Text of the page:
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    Tuesday, December 06, 2022

    OPINION: I doubt a tutu can protect Masons Island from a future of floods

    I doubt a tutu can protect Masons Island from a future of floods.

    I should say right up front that the people of Masons Island who are working hard to address the impending perils of climate change deserve a great deal of credit.

    Honestly, though, I think the wider community of officialdom in Stonington and Groton generally has its head in the sand, as the likely devastating impact of rising sea levels begins to be more obvious in this watery part of the world.

    Stonington, to its credit, did commission some analysis a few years back, and it was especially alarming for the way it documented how bad it’s going to become, as sea levels continue their inexorable rise.

    Then heads went back in the sand.

    We are already seeing sunny day flooding of major roads in Mystic, when the moon is full.

    Especially vulnerable places like downtown Mystic, Masons Island and Stonington Borough are going to be devastated with storm flooding in the not-so-distant future.

    Stonington did apply for and receive $42,000 in federal grant money, matched by $26,000 from Masons Island, to support an experimental project that has begun in an especially vulnerable part of the island.

    This is an inversion of what should happen. The town should be developing big plans and solutions of its own, not just acquiescing and supporting a minor grant application from one especially worried community.

    And as much as I admire the work and inspiration of the volunteers of the Masons Island Fire District Shoreline Protection Task Force, I don’t have a lot of faith in the grant-supported research project they’ve begun.

    The grant goes to a private company, known as The Emerald Tutu, with research ties to Northeastern University, that has been funded with about $1 million in grants from the National Science Foundation.

    The company, which has gotten a lot of good press in the Boston area, is in the research phase of a proposal to ring parts of the vulnerable Boston waterfront with floating mats of plant growth, sort of a giant, floating marsh.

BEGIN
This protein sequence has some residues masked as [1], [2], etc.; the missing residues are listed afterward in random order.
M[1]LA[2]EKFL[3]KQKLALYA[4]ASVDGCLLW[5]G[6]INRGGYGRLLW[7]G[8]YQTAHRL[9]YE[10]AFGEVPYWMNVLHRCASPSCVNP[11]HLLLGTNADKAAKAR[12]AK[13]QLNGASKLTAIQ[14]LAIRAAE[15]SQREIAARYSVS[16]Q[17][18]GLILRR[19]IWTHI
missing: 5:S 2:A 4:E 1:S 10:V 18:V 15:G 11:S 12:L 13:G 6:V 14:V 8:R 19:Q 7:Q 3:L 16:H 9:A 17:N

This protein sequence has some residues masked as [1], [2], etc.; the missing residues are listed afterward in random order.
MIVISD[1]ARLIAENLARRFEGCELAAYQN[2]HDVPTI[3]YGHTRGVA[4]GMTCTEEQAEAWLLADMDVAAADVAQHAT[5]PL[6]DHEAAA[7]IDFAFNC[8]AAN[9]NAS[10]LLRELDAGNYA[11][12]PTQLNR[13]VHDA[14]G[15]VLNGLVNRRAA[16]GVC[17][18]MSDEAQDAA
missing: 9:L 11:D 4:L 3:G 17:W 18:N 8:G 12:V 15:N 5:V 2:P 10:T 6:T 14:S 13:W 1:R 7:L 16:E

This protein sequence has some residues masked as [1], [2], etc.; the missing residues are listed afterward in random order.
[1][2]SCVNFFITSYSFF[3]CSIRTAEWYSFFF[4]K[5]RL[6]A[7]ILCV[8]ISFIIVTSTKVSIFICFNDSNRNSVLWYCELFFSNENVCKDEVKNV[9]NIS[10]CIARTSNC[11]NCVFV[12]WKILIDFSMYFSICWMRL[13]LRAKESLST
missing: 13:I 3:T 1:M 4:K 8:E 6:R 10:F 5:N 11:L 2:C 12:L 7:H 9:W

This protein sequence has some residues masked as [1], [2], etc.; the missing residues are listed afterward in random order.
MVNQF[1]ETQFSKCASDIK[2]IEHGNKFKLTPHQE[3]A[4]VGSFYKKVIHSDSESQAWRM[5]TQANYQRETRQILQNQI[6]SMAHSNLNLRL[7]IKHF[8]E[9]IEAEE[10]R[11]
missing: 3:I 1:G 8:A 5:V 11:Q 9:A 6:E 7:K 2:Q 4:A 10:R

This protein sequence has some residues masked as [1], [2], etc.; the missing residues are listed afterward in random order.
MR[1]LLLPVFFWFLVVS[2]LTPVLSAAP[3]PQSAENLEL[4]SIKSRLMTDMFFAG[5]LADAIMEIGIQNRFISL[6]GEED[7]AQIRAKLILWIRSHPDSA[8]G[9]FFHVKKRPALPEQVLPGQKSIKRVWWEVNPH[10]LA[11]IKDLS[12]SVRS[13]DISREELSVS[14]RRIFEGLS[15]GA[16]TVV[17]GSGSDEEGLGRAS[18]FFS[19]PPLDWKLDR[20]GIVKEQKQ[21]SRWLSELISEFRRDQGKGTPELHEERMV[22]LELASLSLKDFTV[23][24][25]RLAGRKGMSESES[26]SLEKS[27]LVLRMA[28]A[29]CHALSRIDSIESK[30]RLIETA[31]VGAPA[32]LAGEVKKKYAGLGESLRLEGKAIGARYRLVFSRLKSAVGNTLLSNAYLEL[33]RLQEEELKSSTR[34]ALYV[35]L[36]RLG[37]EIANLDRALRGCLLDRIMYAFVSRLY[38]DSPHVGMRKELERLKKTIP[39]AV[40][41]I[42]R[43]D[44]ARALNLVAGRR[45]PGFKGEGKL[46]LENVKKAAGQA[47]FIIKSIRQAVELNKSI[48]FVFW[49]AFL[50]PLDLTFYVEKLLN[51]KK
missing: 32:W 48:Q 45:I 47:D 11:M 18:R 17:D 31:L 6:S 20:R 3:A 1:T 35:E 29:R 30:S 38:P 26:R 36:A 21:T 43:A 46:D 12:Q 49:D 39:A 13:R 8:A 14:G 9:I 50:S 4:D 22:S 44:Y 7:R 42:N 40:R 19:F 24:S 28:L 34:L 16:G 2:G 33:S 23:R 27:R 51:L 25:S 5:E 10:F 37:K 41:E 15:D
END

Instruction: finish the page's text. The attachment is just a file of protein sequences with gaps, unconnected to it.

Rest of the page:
Its name is a play on the noted ring of green space around Boston known as the Emerald Necklace. This would be Boston’s Emerald Tutu.

    I’m no scientist, but I am skeptical about how much the fully-grown tutu, even while lowering the impact of tidal and wave action, is going to protect low-lying areas from sea rise.

    Unlike the Groton Republican town chairman, who recently suggested a school librarian be fired or at least disciplined for suggesting kids read a book about drag queens, I have nothing against guys in drag.

    Still, the fact that the Emerald Tutu project uses a tutu-wearing drag queen in the main explanatory video on its web site, cracking off-color jokes about gay sex, leaves me, a gay man, wondering how they got the federal government to invest a million dollars in this research.

    I think many might agree with me, if you look at pictures of the first floating research tutu installed off Masons Island, that not much help in the time of rising sea levels is on the way.

    I did have a nice chat with a researcher for the project who explained that ultimately 100 of the mats might be installed along that section of the Masons Island shoreline, considerably breaking the impact of storm surge and waves.

    It might help. It certainly won’t hurt. But it does not seem like an answer for a community that wonders what’s going to happen when its main road to the mainland inevitably goes underwater.

    Decision makers in the rest of the town and in Hartford need to take the islanders’ worries seriously and do something big very soon in the way of planning for what’s to come.

    The people of Masons Island may be especially focused on their problem, but they share it with much of the rest of low-lying areas of Connecticut’s extensive shoreline.

    I’m not convinced the guy in the green tutu has the answers.

    This is the opinion of David Collins

    d.collins@theday.com

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